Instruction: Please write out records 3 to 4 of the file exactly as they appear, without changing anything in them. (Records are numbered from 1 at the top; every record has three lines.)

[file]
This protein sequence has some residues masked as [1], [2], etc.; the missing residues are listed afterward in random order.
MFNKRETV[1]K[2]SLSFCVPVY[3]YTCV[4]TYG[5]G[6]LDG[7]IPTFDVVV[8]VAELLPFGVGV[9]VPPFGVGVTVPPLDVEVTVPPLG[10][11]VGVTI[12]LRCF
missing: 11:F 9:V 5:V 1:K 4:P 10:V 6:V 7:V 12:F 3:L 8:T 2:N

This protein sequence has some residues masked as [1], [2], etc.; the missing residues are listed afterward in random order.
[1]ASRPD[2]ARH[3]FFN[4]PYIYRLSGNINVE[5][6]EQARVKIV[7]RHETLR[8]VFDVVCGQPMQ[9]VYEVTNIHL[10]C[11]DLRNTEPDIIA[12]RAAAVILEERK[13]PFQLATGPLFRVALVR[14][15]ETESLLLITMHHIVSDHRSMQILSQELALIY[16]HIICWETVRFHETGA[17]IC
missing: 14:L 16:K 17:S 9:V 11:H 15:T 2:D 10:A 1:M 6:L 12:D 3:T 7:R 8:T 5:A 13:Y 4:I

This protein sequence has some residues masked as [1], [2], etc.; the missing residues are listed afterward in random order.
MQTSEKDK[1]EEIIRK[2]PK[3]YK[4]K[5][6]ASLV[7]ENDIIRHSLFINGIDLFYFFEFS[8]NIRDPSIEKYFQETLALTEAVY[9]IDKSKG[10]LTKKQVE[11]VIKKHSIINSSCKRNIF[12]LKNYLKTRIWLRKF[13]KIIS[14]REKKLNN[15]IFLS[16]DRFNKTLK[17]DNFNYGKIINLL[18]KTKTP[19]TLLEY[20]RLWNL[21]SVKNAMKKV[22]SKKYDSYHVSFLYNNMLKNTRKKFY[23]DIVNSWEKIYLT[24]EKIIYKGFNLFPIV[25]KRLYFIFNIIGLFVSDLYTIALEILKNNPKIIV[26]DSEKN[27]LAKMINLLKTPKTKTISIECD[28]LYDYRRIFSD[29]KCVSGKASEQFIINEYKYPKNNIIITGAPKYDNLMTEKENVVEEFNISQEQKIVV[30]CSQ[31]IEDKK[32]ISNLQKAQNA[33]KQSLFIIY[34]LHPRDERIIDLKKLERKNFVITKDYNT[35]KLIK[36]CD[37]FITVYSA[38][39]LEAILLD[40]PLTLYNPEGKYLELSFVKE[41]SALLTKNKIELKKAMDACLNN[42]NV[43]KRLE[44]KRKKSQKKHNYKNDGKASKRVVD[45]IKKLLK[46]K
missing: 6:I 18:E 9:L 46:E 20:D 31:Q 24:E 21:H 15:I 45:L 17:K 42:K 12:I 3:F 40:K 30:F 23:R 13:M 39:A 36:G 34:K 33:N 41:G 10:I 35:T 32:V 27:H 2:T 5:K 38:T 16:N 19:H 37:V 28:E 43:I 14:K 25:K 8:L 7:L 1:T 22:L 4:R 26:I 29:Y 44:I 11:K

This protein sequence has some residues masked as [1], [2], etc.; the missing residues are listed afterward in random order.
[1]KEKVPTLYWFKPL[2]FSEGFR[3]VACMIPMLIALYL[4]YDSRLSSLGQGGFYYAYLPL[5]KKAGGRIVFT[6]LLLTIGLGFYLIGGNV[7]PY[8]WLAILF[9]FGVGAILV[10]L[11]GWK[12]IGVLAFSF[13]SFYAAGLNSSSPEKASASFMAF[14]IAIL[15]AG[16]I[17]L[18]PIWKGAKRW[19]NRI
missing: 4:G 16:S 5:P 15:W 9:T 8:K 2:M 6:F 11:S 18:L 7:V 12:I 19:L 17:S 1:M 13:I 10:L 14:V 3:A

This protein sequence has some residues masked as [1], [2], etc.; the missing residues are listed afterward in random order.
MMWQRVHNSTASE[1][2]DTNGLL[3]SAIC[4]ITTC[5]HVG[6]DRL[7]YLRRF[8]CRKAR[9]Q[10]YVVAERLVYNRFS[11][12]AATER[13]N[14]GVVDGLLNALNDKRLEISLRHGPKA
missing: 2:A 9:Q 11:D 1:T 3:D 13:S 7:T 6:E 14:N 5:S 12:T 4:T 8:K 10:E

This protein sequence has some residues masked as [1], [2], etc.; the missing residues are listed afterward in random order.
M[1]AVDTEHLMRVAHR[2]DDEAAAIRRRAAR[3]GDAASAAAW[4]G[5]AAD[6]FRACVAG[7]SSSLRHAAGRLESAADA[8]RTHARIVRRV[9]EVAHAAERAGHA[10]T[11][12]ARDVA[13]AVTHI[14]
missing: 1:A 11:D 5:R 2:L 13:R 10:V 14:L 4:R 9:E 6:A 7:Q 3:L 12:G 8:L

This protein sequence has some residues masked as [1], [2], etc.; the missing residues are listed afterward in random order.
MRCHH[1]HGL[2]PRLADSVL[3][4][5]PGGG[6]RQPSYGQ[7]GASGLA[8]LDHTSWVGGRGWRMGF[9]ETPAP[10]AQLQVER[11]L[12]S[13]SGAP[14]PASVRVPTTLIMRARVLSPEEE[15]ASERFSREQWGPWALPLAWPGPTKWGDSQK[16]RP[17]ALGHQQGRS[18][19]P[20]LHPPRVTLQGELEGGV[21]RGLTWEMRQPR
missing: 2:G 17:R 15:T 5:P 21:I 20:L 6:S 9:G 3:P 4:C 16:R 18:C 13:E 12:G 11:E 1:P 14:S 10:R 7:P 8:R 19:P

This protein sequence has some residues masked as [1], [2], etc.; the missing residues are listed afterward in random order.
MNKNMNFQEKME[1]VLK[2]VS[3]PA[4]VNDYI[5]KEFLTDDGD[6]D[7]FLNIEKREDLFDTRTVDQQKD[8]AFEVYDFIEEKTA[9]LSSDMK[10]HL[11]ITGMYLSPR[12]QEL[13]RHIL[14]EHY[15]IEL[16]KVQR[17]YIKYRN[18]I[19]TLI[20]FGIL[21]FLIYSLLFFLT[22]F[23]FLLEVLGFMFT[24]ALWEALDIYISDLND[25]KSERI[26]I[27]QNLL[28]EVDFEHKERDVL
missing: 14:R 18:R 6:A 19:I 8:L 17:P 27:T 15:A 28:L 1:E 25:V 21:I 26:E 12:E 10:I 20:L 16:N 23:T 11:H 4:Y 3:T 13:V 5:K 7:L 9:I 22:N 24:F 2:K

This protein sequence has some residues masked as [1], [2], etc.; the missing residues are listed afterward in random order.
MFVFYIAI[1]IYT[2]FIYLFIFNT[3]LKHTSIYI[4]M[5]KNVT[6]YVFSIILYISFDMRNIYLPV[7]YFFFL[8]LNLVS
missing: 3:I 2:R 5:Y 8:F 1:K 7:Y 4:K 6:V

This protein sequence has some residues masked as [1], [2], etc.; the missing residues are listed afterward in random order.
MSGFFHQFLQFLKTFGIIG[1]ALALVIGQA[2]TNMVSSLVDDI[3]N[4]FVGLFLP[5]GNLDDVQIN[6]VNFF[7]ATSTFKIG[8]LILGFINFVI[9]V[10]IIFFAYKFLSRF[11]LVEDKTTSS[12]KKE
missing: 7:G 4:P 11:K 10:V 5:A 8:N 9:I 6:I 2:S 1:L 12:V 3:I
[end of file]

This protein sequence has some residues masked as [1], [2], etc.; the missing residues are listed afterward in random order.
MQTSEKDK[1]EEIIRK[2]PK[3]YK[4]K[5][6]ASLV[7]ENDIIRHSLFINGIDLFYFFEFS[8]NIRDPSIEKYFQETLALTEAVY[9]IDKSKG[10]LTKKQVE[11]VIKKHSIINSSCKRNIF[12]LKNYLKTRIWLRKF[13]KIIS[14]REKKLNN[15]IFLS[16]DRFNKTLK[17]DNFNYGKIINLL[18]KTKTP[19]TLLEY[20]RLWNL[21]SVKNAMKKV[22]SKKYDSYHVSFLYNNMLKNTRKKFY[23]DIVNSWEKIYLT[24]EKIIYKGFNLFPIV[25]KRLYFIFNIIGLFVSDLYTIALEILKNNPKIIV[26]DSEKN[27]LAKMINLLKTPKTKTISIECD[28]LYDYRRIFSD[29]KCVSGKASEQFIINEYKYPKNNIIITGAPKYDNLMTEKENVVEEFNISQEQKIVV[30]CSQ[31]IEDKK[32]ISNLQKAQNA[33]KQSLFIIY[34]LHPRDERIIDLKKLERKNFVITKDYNT[35]KLIK[36]CD[37]FITVYSA[38][39]LEAILLD[40]PLTLYNPEGKYLELSFVKE[41]SALLTKNKIELKKAMDACLNN[42]NV[43]KRLE[44]KRKKSQKKHNYKNDGKASKRVVD[45]IKKLLK[46]K
missing: 6:I 18:E 9:L 46:E 20:D 31:Q 24:E 21:H 15:I 45:L 17:K 42:K 12:I 3:F 40:K 30:F 23:R 13:M 39:A 36:G 34:K 33:N 41:G 10:I 35:T 32:V 27:H 2:T 5:K 38:T 16:N 19:H 37:V 28:E 43:I 14:K 25:K 8:L 7:L 1:T 22:L 4:R 26:I 29:Y 44:I 11:K

This protein sequence has some residues masked as [1], [2], etc.; the missing residues are listed afterward in random order.
[1]KEKVPTLYWFKPL[2]FSEGFR[3]VACMIPMLIALYL[4]YDSRLSSLGQGGFYYAYLPL[5]KKAGGRIVFT[6]LLLTIGLGFYLIGGNV[7]PY[8]WLAILF[9]FGVGAILV[10]L[11]GWK[12]IGVLAFSF[13]SFYAAGLNSSSPEKASASFMAF[14]IAIL[15]AG[16]I[17]L[18]PIWKGAKRW[19]NRI
missing: 4:G 16:S 5:P 15:W 9:T 8:K 2:M 6:F 11:S 18:L 7:V 12:I 19:L 17:S 1:M 13:I 10:L 14:V 3:A